In a Season of Boys’ Choirs, a Question: Why No Girls?
Christmas is like, well, Christmas for the boys’ choirs of the world.
For many in Britain, Christmas Eve this year meant tuning in to a broadcast of a lone boy chorister singing “Once in Royal David’s City” in a piercing voice, before being joined by the other boys and men of the choir of King’s College, Cambridge, which traces its history to 1441.
In Austria, the Vienna Boys Choir, which is nearly as old, sang Haydn on Christmas morning in the Imperial Chapel. Also on Tuesday morning, in Germany, the St. Thomas Boys Choir of Leipzig, which dates back to 1212, sang the music of Bach, its former leader. And at a younger St. Thomas Church, on Fifth Avenue in New York, an esteemed choir of men and boys sang a Festival of Nine Lessons and Carols to a jam-packed service on Christmas Eve.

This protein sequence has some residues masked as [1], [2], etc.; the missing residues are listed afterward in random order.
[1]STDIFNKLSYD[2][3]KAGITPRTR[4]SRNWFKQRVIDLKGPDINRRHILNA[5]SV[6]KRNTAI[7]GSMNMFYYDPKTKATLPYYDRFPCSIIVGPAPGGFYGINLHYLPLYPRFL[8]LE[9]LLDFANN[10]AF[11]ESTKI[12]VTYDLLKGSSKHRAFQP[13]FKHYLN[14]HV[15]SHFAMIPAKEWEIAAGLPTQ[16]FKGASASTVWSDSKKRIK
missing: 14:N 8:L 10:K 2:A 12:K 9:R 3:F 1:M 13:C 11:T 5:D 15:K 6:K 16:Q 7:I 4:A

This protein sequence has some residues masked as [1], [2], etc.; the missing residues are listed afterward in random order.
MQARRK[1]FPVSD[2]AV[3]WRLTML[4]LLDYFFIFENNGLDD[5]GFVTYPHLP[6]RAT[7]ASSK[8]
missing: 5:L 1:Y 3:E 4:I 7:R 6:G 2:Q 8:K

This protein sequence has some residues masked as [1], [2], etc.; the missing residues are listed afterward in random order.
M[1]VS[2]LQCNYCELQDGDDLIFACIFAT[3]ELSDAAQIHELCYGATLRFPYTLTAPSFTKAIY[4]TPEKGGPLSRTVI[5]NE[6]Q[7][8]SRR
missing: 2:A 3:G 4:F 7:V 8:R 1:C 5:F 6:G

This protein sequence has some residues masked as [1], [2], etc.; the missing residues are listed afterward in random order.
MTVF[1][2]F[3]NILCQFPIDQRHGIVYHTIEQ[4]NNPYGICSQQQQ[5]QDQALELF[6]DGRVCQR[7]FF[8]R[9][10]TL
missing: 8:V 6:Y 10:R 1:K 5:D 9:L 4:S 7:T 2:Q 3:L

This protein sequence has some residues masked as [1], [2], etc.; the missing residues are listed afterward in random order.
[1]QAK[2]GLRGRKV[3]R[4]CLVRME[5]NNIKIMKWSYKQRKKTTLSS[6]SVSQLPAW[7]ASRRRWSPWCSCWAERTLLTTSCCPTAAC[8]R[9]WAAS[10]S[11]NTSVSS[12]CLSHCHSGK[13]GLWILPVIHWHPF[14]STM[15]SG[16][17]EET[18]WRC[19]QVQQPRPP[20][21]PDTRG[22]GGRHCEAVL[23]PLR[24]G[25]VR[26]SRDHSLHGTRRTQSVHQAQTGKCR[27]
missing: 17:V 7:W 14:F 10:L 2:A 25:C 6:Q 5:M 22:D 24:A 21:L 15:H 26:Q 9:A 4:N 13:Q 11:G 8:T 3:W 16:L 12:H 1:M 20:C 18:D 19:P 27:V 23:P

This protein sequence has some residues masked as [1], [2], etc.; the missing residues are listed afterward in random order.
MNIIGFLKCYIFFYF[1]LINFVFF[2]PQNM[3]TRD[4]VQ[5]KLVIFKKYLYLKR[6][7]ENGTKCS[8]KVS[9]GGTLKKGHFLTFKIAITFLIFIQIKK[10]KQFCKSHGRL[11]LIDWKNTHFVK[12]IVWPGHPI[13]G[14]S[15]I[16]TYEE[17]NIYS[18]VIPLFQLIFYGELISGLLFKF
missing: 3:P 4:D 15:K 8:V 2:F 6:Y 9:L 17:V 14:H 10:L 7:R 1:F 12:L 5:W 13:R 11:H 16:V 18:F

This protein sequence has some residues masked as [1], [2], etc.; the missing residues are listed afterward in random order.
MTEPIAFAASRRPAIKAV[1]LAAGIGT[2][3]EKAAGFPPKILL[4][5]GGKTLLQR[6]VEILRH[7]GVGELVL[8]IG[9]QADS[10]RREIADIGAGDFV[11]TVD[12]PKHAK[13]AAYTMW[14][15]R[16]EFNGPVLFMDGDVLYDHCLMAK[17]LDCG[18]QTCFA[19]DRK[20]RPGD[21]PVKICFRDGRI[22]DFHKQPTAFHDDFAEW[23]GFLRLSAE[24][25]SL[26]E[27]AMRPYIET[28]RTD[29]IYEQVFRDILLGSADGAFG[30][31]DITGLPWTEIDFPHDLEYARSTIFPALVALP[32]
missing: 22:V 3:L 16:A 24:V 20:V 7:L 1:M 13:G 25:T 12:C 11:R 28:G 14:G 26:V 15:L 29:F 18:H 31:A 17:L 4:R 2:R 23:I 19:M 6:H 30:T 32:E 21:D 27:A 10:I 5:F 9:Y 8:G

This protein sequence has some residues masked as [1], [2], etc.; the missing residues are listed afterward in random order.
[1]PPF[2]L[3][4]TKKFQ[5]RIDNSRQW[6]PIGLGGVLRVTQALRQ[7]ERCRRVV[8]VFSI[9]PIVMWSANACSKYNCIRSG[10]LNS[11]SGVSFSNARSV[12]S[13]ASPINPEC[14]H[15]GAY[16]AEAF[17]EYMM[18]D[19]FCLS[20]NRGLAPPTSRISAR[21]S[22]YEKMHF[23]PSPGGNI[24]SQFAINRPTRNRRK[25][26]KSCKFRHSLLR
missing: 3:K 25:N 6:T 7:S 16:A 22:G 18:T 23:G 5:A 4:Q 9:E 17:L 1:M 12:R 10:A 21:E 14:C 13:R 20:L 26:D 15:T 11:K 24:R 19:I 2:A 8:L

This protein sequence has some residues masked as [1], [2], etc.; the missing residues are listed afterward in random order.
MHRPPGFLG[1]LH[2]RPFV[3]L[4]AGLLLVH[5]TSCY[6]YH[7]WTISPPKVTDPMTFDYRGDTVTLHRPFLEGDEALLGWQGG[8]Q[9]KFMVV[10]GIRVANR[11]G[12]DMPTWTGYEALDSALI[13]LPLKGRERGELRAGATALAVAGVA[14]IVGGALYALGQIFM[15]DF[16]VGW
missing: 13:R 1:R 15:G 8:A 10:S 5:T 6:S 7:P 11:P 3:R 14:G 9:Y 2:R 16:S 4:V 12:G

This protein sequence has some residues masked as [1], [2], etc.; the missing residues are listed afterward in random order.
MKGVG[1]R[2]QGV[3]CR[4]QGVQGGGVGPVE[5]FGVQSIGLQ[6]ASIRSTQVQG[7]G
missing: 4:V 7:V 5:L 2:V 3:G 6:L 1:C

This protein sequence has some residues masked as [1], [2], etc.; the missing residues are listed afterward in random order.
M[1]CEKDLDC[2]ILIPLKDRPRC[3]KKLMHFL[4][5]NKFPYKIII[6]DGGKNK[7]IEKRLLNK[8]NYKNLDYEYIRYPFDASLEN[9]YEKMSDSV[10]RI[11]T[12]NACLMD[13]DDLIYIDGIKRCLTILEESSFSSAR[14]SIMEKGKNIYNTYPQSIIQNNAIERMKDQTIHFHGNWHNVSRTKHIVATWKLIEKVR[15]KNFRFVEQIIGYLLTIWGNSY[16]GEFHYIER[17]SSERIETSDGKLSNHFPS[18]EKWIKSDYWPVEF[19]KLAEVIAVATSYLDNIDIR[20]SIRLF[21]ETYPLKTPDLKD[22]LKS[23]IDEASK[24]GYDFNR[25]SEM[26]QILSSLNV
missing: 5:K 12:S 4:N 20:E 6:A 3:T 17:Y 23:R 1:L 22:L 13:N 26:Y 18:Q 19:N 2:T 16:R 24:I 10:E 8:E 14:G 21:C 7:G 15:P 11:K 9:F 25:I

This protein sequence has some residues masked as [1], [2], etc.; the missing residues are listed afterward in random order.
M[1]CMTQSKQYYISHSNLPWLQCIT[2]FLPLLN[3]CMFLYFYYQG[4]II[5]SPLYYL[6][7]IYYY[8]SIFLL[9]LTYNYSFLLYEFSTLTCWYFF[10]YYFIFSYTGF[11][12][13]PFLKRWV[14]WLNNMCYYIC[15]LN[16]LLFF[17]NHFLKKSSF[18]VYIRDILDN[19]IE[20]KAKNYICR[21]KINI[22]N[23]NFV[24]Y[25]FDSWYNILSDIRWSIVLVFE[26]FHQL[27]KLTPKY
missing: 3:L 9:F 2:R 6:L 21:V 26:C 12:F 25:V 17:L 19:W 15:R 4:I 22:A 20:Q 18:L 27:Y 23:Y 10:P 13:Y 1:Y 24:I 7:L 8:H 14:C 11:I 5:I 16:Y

Which leads to a question: Where were the girls?
That has reverberated more than usual this year, ever since a British soprano, Lesley Garrett, wrote an article this month calling on King’s College to include girls in its choir.
The answer? “Because they sing just as well. And they’re committed; they come. And there are many more that want to sing. So why should I keep closing the doors on someone that wants to sing?”
Mr. Núñez said that he had had problems finding boys to join “since the beginning of time.” But by recruiting many at young ages, the chorus has been able to retain more, and is now around 45 percent boys.